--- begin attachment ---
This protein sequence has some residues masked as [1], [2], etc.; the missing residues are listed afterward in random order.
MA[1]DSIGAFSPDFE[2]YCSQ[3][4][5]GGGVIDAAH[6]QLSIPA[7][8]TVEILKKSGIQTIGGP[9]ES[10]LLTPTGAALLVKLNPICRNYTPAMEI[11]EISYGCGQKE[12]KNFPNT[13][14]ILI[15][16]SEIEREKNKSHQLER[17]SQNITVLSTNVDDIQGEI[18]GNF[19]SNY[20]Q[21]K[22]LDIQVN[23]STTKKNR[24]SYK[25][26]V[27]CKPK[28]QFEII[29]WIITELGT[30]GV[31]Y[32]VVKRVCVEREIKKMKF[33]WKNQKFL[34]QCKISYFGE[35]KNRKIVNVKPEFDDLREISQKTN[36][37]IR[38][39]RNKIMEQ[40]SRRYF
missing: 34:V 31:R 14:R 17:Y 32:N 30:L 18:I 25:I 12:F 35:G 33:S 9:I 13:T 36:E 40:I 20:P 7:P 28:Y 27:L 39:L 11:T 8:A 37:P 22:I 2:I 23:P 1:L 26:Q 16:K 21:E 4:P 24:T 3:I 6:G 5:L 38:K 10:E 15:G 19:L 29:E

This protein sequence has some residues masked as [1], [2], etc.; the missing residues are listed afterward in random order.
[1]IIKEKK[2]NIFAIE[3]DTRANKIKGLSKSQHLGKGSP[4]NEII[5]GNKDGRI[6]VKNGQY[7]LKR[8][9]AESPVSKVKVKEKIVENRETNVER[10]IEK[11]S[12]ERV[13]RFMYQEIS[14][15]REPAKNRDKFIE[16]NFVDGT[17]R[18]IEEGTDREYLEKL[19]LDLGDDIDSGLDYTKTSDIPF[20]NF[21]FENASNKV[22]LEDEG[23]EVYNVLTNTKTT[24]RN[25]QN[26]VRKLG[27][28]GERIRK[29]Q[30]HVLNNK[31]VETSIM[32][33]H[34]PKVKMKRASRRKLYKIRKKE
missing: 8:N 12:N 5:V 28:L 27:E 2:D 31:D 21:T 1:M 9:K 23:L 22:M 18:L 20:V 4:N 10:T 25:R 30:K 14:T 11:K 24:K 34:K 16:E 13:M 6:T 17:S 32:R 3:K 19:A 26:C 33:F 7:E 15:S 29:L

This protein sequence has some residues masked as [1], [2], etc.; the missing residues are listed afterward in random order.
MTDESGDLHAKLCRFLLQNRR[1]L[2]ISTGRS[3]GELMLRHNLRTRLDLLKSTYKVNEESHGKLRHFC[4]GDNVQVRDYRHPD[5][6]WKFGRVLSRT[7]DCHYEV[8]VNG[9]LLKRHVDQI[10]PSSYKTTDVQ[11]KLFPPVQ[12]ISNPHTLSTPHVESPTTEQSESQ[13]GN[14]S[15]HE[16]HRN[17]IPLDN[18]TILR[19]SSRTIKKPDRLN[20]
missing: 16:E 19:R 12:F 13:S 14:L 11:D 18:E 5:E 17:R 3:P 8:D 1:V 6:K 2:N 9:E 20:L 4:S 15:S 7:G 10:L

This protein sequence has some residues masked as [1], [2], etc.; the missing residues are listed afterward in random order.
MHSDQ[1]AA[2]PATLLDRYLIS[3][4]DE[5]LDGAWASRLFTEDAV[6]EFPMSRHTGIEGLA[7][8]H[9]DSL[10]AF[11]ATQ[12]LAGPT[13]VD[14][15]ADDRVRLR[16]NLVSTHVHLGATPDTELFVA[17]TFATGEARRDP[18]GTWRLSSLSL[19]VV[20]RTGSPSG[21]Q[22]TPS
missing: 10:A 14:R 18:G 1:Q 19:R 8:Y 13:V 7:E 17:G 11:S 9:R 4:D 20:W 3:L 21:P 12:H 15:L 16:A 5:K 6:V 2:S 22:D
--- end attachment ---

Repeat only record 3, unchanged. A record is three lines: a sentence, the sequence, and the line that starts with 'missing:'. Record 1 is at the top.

This protein sequence has some residues masked as [1], [2], etc.; the missing residues are listed afterward in random order.
MTDESGDLHAKLCRFLLQNRR[1]L[2]ISTGRS[3]GELMLRHNLRTRLDLLKSTYKVNEESHGKLRHFC[4]GDNVQVRDYRHPD[5][6]WKFGRVLSRT[7]DCHYEV[8]VNG[9]LLKRHVDQI[10]PSSYKTTDVQ[11]KLFPPVQ[12]ISNPHTLSTPHVESPTTEQSESQ[13]GN[14]S[15]HE[16]HRN[17]IPLDN[18]TILR[19]SSRTIKKPDRLN[20]
missing: 16:E 19:R 12:F 13:S 14:L 11:D 18:E 5:E 17:R 3:P 8:D 1:V 6:K 2:N 9:E 20:L 4:S 15:S 7:G 10:L